One Year at ActiveRain - What Have I Learned?
I was one of those people who set up a profile here on ActiveRain long before I started doing any blogging or commenting (about eight months before, to be exact). I was originally invited by a friend of mine in Myrtle Beach (Jan Chilton) who runs an SEO company. My first comment on ActiveRain was one year ago today, although I wrote a post the day before that. Either way, I have been here "actively" for one year now.
What have I learned so far?
I have learned that I enjoy writing far more than I had realized previously. I enjoy the specific give and take that comes from writing with an audience of regular readers who comment on my stuff. With about 530 posts under my belt so far, I haven't run out of things to talk about yet. My primary advice to newbies is to just write from your heart and write what you know. Also, I think it helps to write like you actually talk, as if you were having a conversation with the reader.
I have learned that online social networking is a great way to make "real world" friends. My first friend and contact on ActiveRain was Adam Waldman, and we have established a strong and trusting friendship over the past year, even though we have not yet met face-to-face. I also speak regularly with Paul Slaybaugh. Like Adam, Paul and I share similar priorities and a love of family that is deep and abiding. I won't delve into a long list of friends that I have made here so far, but I would estimate that I have spoken with about 100-125 AR members at one time or another, and I met with about 30 or so back in April at my first AR Gathering. Soon, I will be hosting my own gathering here in Austin.
I learned that blogging can actually lead to real paychecks. My first actual closing from AR came early on, back in November or thereabouts. Presently, I am working with two active clients who were referrals from AR - one is set to close in the next week or so. The clients that I have worked with so far have come from a myriad of different posts (some of which would likely surprise you). Suffice it to say that many of my clients have chosen to contact me because of a more "personal" post about my family, or just something funny that they enjoyed.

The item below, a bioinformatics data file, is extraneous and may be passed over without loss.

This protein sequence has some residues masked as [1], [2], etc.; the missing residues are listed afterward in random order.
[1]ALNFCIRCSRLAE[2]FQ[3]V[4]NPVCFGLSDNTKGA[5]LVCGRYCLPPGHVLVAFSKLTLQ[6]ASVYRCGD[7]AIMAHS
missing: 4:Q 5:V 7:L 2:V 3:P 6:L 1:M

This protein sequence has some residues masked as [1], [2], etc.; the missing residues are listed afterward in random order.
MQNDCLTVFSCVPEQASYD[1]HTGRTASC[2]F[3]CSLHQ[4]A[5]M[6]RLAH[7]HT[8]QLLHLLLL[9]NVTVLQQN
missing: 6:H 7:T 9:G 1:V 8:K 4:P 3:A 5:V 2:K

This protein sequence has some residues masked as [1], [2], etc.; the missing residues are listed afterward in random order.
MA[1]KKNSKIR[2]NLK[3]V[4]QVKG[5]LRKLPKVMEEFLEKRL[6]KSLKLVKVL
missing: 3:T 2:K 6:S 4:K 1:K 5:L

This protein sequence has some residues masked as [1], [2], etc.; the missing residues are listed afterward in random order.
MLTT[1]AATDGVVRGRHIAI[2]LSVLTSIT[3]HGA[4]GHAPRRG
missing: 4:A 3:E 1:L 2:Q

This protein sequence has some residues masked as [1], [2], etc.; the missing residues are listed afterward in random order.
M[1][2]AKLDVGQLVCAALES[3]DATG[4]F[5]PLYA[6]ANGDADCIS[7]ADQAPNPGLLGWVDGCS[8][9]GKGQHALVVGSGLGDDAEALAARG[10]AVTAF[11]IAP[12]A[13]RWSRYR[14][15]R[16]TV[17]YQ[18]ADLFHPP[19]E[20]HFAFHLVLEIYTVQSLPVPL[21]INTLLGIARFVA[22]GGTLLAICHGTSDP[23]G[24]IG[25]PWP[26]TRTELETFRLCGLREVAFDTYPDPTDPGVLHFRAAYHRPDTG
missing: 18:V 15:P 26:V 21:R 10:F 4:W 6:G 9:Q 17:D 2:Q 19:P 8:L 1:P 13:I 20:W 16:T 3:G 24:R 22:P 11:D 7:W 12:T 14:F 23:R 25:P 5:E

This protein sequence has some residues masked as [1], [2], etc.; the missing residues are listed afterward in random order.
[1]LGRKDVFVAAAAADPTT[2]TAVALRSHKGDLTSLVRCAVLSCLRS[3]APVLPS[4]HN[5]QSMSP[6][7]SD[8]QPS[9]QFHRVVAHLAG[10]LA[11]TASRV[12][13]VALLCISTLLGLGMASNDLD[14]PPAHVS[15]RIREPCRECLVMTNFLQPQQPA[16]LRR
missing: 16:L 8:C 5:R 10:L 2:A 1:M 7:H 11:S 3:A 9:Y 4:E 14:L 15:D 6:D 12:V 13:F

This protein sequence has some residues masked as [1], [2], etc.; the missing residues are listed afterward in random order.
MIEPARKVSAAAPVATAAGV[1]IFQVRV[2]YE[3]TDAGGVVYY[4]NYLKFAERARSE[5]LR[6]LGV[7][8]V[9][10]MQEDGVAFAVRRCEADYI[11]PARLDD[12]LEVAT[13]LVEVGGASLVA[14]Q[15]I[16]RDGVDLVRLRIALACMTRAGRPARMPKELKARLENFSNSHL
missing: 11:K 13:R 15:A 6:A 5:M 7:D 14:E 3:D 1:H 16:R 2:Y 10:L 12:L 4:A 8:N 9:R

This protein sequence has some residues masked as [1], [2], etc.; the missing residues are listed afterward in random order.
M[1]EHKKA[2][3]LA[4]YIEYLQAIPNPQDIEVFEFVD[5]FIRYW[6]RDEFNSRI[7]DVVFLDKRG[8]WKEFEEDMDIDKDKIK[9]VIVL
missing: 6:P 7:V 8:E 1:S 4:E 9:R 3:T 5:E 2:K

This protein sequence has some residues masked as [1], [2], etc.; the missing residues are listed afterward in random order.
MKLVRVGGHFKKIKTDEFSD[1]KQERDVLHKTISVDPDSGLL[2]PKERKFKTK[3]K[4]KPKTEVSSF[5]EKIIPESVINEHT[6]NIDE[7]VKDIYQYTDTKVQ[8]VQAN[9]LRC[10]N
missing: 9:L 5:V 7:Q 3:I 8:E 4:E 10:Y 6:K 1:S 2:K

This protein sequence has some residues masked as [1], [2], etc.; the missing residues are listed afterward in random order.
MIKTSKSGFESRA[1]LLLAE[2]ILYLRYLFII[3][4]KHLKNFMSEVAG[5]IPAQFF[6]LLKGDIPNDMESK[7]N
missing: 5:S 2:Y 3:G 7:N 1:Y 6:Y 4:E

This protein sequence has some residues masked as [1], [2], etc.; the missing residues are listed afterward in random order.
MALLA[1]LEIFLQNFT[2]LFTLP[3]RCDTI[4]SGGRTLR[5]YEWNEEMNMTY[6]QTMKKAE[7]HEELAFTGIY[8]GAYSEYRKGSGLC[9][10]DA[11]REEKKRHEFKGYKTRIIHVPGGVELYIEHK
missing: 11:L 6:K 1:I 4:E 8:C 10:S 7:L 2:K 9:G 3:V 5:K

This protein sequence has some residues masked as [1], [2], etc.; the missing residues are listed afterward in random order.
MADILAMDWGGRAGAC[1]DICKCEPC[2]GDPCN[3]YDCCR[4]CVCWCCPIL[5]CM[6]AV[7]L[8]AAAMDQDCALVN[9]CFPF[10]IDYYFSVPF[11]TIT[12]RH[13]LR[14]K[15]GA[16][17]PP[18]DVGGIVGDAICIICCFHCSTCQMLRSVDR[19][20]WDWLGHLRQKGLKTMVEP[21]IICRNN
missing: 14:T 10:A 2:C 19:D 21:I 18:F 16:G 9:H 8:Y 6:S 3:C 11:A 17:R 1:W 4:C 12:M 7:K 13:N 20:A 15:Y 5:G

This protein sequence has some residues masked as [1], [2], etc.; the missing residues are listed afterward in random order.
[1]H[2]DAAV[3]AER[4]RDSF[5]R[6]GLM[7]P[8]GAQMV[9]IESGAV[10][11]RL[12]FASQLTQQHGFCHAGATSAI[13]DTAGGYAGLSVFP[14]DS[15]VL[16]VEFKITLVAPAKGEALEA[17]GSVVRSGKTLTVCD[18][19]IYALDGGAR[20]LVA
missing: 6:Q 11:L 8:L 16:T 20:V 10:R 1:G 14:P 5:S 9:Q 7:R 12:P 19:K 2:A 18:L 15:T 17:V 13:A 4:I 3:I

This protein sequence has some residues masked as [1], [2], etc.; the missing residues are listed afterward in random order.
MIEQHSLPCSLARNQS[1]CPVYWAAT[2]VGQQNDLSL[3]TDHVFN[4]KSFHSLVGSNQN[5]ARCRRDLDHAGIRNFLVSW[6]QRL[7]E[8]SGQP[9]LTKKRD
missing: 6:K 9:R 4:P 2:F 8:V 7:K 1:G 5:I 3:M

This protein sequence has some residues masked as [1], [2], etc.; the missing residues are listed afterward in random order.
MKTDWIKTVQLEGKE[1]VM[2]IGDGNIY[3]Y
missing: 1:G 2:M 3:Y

I learned that sharing of myself is the quickest way to really touch people through my blog. I have shared many very personal posts, including a good number of posts about my close friend David who passed away at age 49 in late March, posts for my wife and mother, a post about my late grandfather, along with writing about my upbringing in an abusive household and the resultant depression that I experienced.
I have learned not to be afraid to share my faith publicly. It is no secret that I am a follower of Jesus Christ since 1991. I used to shy away from public professions of faith, but my experiences with my friend's illness and subsequent death made me realize just how short life really is, and how important the eternal things are.
I have honed my writing skills to the best of my ability. I have never had any formal training in writing other than normal classes when I was in school, yet I consider myself a writer now. In fact, I would really like to begin working on a book soon, if I can just manage to narrow down the subject matter to something halfway marketable. I have noticed a dramatic difference in my latest posts when compared to the early ones that I composed here. Blogging is the most fun and inexpensive hobby that I have found, and it makes money, too? How great is that?
I have learned that points may not really be that important, but they are fun! I am currently #1 for points in my city, county, and state, which does provide some higher-quality links to my profile for SEO purposes. Of course, I realize how ridiculous this statement must sound, now that I am approaching 300,000 points. I will not pretend that I am not competitive.
I am now a "local expert", thanks to the research that I conducted for my blog. I have had a number of consumers and local residents contact me for information and/or advice because of the content that I have in place here now. This is a great feeling.
Happily, I have found a creative outlet that allows me to use parts of my brain that were probably not fully utilized before. In an effort to keep things interesting, I write about pretty much whatever I feel like writing, and it seems to be working for me, at least so far. Blogging has also made my client communications far more lucid and organized.
I thank you if you are one of my subscribers or associates (or both). Even though this next part may sound a little trite, I have grown as a person and as a real estate broker over the past year, and I have experienced a level of support and friendship that I never would have imagined possible when I began this journey. At first, I just thought it was another place to get some links. Instead, it opened up a new world of possibilities for me and my business, and it helped me to get through some tough times.
Thank you, ActiveRain.